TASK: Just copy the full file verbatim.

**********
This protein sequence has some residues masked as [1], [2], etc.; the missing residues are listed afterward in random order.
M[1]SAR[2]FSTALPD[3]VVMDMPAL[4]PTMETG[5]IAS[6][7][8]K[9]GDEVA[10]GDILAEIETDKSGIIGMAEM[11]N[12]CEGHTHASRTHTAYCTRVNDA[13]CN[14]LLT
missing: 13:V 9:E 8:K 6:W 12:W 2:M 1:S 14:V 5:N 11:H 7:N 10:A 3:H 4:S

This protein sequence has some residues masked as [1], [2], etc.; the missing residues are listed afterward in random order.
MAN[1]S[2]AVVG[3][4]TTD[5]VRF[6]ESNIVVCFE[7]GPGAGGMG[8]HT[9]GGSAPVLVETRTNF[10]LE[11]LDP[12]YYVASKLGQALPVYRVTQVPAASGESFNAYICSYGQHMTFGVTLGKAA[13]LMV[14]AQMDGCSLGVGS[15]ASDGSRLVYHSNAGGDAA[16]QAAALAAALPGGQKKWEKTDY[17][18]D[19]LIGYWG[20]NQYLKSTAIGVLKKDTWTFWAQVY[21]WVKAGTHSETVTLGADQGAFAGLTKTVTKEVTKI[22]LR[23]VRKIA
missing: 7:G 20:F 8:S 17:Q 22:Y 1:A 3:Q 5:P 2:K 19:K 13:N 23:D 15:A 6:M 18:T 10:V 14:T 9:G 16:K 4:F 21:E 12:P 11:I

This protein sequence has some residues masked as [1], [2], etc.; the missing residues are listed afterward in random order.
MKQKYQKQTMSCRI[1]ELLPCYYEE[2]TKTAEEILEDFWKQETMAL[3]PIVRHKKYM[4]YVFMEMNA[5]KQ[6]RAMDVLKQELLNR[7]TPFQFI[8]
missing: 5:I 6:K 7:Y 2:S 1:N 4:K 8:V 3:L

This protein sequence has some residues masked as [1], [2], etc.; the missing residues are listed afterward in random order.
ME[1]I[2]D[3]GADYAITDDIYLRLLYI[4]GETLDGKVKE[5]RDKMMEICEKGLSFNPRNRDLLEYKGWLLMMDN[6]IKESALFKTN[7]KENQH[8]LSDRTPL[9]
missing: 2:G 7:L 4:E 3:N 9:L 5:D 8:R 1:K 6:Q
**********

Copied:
This protein sequence has some residues masked as [1], [2], etc.; the missing residues are listed afterward in random order.
M[1]SAR[2]FSTALPD[3]VVMDMPAL[4]PTMETG[5]IAS[6][7][8]K[9]GDEVA[10]GDILAEIETDKSGIIGMAEM[11]N[12]CEGHTHASRTHTAYCTRVNDA[13]CN[14]LLT
missing: 13:V 9:E 8:K 6:W 12:W 2:M 1:S 14:V 5:N 11:H 7:N 10:A 3:H 4:S

This protein sequence has some residues masked as [1], [2], etc.; the missing residues are listed afterward in random order.
MAN[1]S[2]AVVG[3][4]TTD[5]VRF[6]ESNIVVCFE[7]GPGAGGMG[8]HT[9]GGSAPVLVETRTNF[10]LE[11]LDP[12]YYVASKLGQALPVYRVTQVPAASGESFNAYICSYGQHMTFGVTLGKAA[13]LMV[14]AQMDGCSLGVGS[15]ASDGSRLVYHSNAGGDAA[16]QAAALAAALPGGQKKWEKTDY[17][18]D[19]LIGYWG[20]NQYLKSTAIGVLKKDTWTFWAQVY[21]WVKAGTHSETVTLGADQGAFAGLTKTVTKEVTKI[22]LR[23]VRKIA
missing: 7:G 20:F 8:S 17:Q 22:Y 1:A 3:Q 5:P 2:K 19:K 13:N 23:D 15:A 6:M 18:T 10:V 14:T 9:G 16:K 4:F 21:E 12:P 11:I

This protein sequence has some residues masked as [1], [2], etc.; the missing residues are listed afterward in random order.
MKQKYQKQTMSCRI[1]ELLPCYYEE[2]TKTAEEILEDFWKQETMAL[3]PIVRHKKYM[4]YVFMEMNA[5]KQ[6]RAMDVLKQELLNR[7]TPFQFI[8]
missing: 5:I 6:K 7:Y 2:S 1:N 4:K 8:V 3:L

This protein sequence has some residues masked as [1], [2], etc.; the missing residues are listed afterward in random order.
ME[1]I[2]D[3]GADYAITDDIYLRLLYI[4]GETLDGKVKE[5]RDKMMEICEKGLSFNPRNRDLLEYKGWLLMMDN[6]IKESALFKTN[7]KENQH[8]LSDRTPL[9]
missing: 2:G 7:L 4:E 3:N 9:L 5:D 8:R 1:K 6:Q